Preparing for an academic interview – a survey (Part I)

EMBL recently organised the conference ‘The Next Generation in Infection Biology’ to provide a platform for late-stage postdoctoral scientists to showcase their work and connect with leading European faculty hiring institutions in infection biology.

To complement the cutting-edge science presented and networking sessions, the EMBL Fellows’ Career Service organised a session focused on the academic job market. We aimed to bring some clarity about the hiring process and what is needed to secure a faculty position. We invited 4 principal investigators (PIs) from France, Spain, Malta and the Netherlands to participate in a panel discussion and share their expectations when interviewing candidates. To animate the discussion, we also presented the results of a short anonymous survey we had completed with other PIs. The survey included questions related to the most common uncertainties postdocs share with us when they are preparing to apply for PI roles. Twenty faculty members responded, 6 of whom have been involved in search committees for more than 10 years. Further survey responses are welcome!

This blog post focuses on the conclusions we drew from the survey responses and related data, and also provides a set of key resources for navigating the early stages of the job application process. A summary of the panel discussion will be provided in an upcoming second post.

Continue reading “Preparing for an academic interview – a survey (Part I)”

Career profile: Camille Terfve, Senior Associate Patent Attorney, Mewburn Ellis

Do you love arguing about science? Then a career in patent law might be the right match for you.

There are a lot of myths about the knowledge and skills needed to become a successful patent attorney, and not many PhDs and postdocs know that it is a profession where you can only get into if you are a scientist. We recently spoke to EMBL alum and bioinformatician Camille Terfve about what it takes to become a patent attorney. Scientific curiosity, attention to detail and writing skills are the perfect combo, but you will also need a bit of spare energy to study again!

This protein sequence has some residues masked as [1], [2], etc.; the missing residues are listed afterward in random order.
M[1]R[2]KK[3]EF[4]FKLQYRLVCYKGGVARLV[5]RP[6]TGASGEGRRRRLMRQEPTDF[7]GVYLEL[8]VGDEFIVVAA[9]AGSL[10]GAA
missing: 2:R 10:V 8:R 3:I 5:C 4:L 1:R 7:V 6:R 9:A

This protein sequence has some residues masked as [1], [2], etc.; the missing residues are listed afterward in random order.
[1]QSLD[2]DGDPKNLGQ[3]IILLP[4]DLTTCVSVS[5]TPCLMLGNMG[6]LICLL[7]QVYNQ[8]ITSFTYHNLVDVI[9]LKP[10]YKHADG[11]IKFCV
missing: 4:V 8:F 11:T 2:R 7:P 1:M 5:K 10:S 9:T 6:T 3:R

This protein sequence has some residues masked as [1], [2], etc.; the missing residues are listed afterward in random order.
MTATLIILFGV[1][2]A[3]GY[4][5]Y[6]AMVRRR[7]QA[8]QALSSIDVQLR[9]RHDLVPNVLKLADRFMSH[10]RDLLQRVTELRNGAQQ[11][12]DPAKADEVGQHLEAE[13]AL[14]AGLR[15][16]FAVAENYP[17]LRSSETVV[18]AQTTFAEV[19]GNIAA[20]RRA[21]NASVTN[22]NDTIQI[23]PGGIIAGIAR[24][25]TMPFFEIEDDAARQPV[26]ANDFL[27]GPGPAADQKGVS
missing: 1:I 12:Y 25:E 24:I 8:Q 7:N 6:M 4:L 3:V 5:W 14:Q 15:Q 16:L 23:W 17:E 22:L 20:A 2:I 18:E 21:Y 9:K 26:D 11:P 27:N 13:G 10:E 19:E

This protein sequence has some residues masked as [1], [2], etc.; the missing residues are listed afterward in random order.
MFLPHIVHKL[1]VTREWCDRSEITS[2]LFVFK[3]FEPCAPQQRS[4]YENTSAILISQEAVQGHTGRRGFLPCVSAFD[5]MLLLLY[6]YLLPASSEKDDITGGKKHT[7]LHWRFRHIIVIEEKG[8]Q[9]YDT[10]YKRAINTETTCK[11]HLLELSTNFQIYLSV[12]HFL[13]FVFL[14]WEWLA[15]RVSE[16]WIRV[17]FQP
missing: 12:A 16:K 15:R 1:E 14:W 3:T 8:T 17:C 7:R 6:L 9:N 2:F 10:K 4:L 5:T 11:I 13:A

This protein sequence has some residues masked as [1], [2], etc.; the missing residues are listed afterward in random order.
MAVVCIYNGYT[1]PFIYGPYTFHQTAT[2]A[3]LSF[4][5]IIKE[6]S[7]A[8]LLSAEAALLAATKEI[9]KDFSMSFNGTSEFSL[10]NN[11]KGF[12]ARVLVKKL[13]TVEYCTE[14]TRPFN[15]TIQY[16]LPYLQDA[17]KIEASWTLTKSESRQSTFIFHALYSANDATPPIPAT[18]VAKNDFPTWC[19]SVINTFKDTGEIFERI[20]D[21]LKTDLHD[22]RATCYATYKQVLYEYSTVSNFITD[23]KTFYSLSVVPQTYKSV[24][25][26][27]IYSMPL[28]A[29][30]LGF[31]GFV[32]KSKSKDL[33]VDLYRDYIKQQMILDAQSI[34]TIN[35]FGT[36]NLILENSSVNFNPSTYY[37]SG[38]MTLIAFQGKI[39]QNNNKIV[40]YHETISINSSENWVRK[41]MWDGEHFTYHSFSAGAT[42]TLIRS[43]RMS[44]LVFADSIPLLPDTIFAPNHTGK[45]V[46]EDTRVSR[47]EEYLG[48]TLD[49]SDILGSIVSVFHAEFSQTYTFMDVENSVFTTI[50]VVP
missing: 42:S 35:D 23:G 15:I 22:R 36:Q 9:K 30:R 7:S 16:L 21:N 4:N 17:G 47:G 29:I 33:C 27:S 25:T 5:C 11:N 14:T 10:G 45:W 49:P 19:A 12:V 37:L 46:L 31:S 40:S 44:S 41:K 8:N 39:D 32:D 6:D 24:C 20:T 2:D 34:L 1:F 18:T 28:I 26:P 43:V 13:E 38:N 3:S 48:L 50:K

Continue reading “Career profile: Camille Terfve, Senior Associate Patent Attorney, Mewburn Ellis”

Career profile: Dr. Gary Kusdian, Account Manager

Have you interacted with sales representatives during your PhD? If yes, most likely you told yourself that you would never be working in such a career area. Job opportunities in sales are usually underestimated by PhD holders, but this career path offers a variety of opportunities for scientists to use their technical knowledge and connect to the scientific community. In today’s interview, Dr. Gary Kusdian, a molecular biologist based in Germany talks to us about his career path in sales while giving more insights to the key skills and factors to take into consideration.

You can find the full interview below and if you are interested in this career area, you can find additional information on:

Continue reading “Career profile: Dr. Gary Kusdian, Account Manager”

Career profile: Erin Tranfield, Head of the Electron Microscopy Facility

Core facilities are becoming a crucial component of modern research institutions. They provide scientists with access to cutting-edge instrumentation and expertise in a cost-effective way. Always driven by her curiosity, EMBL alumnus Erin Tranfield built an international career at the interplay of biological and space research which ultimately took her to Portugal where she is the Head of the Electron Microscopy Facility at the Instituto Gulbenkian de Ciência. In today’s interview she navigates her career path while discussing what working in a core facility looks like, the skills needed and academic culture issues. Continue reading “Career profile: Erin Tranfield, Head of the Electron Microscopy Facility”

Career profile: Radhika Patnala, Founder and Director of Sci-Illustrate

Scientific illustration is a well-established career path in the USA but lesser-known in Europe. Radhika Patnala, a neuroscientist by training now based in Germany and founder of Sci-Illustrate, decided to start her own scientific illustration company two years ago to help researchers and institutions to communicate science in a more visual and comprehensible way. In today’s interview she shares her experience as an entrepreneur in scientific illustration. Continue reading “Career profile: Radhika Patnala, Founder and Director of Sci-Illustrate”